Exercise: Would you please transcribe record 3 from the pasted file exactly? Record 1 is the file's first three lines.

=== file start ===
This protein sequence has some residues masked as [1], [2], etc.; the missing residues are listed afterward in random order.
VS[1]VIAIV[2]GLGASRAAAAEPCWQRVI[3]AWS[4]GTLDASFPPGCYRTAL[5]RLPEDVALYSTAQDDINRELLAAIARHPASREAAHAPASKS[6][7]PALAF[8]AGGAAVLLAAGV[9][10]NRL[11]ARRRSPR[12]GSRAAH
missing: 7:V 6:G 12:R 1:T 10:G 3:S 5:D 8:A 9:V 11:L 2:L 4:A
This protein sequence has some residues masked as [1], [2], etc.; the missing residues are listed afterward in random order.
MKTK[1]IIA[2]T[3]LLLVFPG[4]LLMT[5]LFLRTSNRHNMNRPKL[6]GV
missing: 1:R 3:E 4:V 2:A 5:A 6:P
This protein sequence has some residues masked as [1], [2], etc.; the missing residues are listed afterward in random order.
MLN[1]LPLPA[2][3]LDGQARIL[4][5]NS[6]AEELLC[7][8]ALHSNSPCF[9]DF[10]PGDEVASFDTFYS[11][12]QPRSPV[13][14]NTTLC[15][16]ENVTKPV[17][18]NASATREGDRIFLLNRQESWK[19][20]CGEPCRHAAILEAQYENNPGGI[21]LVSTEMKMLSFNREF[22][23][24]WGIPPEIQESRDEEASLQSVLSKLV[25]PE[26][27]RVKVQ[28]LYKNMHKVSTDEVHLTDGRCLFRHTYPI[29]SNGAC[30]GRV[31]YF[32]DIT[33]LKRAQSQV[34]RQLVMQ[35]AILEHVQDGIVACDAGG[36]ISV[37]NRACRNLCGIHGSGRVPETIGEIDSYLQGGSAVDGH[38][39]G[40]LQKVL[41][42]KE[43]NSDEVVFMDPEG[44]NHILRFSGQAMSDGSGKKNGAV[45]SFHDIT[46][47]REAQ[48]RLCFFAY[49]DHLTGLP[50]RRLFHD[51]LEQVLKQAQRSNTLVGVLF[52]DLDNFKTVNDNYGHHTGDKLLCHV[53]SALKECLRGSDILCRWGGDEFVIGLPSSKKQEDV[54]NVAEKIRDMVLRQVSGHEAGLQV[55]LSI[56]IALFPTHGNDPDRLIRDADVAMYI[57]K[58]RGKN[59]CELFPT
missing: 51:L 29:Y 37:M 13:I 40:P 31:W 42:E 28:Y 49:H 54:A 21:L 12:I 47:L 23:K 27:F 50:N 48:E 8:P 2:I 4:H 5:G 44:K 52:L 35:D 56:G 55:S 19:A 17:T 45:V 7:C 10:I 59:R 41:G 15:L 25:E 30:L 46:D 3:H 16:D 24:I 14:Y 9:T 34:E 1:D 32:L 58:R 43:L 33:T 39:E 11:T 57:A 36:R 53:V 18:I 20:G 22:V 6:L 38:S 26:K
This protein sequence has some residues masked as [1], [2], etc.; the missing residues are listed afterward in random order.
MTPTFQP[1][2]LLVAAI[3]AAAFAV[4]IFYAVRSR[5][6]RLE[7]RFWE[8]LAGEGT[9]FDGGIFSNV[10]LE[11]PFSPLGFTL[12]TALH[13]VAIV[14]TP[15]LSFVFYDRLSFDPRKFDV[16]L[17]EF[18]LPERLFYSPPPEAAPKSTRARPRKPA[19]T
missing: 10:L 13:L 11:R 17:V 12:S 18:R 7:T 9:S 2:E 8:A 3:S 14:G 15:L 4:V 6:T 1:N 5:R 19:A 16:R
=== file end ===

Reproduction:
This protein sequence has some residues masked as [1], [2], etc.; the missing residues are listed afterward in random order.
MLN[1]LPLPA[2][3]LDGQARIL[4][5]NS[6]AEELLC[7][8]ALHSNSPCF[9]DF[10]PGDEVASFDTFYS[11][12]QPRSPV[13][14]NTTLC[15][16]ENVTKPV[17][18]NASATREGDRIFLLNRQESWK[19][20]CGEPCRHAAILEAQYENNPGGI[21]LVSTEMKMLSFNREF[22][23][24]WGIPPEIQESRDEEASLQSVLSKLV[25]PE[26][27]RVKVQ[28]LYKNMHKVSTDEVHLTDGRCLFRHTYPI[29]SNGAC[30]GRV[31]YF[32]DIT[33]LKRAQSQV[34]RQLVMQ[35]AILEHVQDGIVACDAGG[36]ISV[37]NRACRNLCGIHGSGRVPETIGEIDSYLQGGSAVDGH[38][39]G[40]LQKVL[41][42]KE[43]NSDEVVFMDPEG[44]NHILRFSGQAMSDGSGKKNGAV[45]SFHDIT[46][47]REAQ[48]RLCFFAY[49]DHLTGLP[50]RRLFHD[51]LEQVLKQAQRSNTLVGVLF[52]DLDNFKTVNDNYGHHTGDKLLCHV[53]SALKECLRGSDILCRWGGDEFVIGLPSSKKQEDV[54]NVAEKIRDMVLRQVSGHEAGLQV[55]LSI[56]IALFPTHGNDPDRLIRDADVAMYI[57]K[58]RGKN[59]CELFPT
missing: 51:L 29:Y 37:M 13:I 40:P 31:W 42:E 28:Y 49:H 54:A 21:L 12:I 47:L 23:K 27:F 50:N 48:E 8:P 2:I 4:H 5:G 44:K 52:L 35:D 56:G 55:S 19:A 17:T 45:V 7:C 10:I 59:R 41:G 15:L 25:E 30:L 46:D 3:H 16:D 24:I 14:Y 9:T 34:E 1:D 32:L 58:R 43:L 33:T 39:E 11:T 57:A 36:R 53:V 18:I 20:G 22:V 6:L 38:S 26:K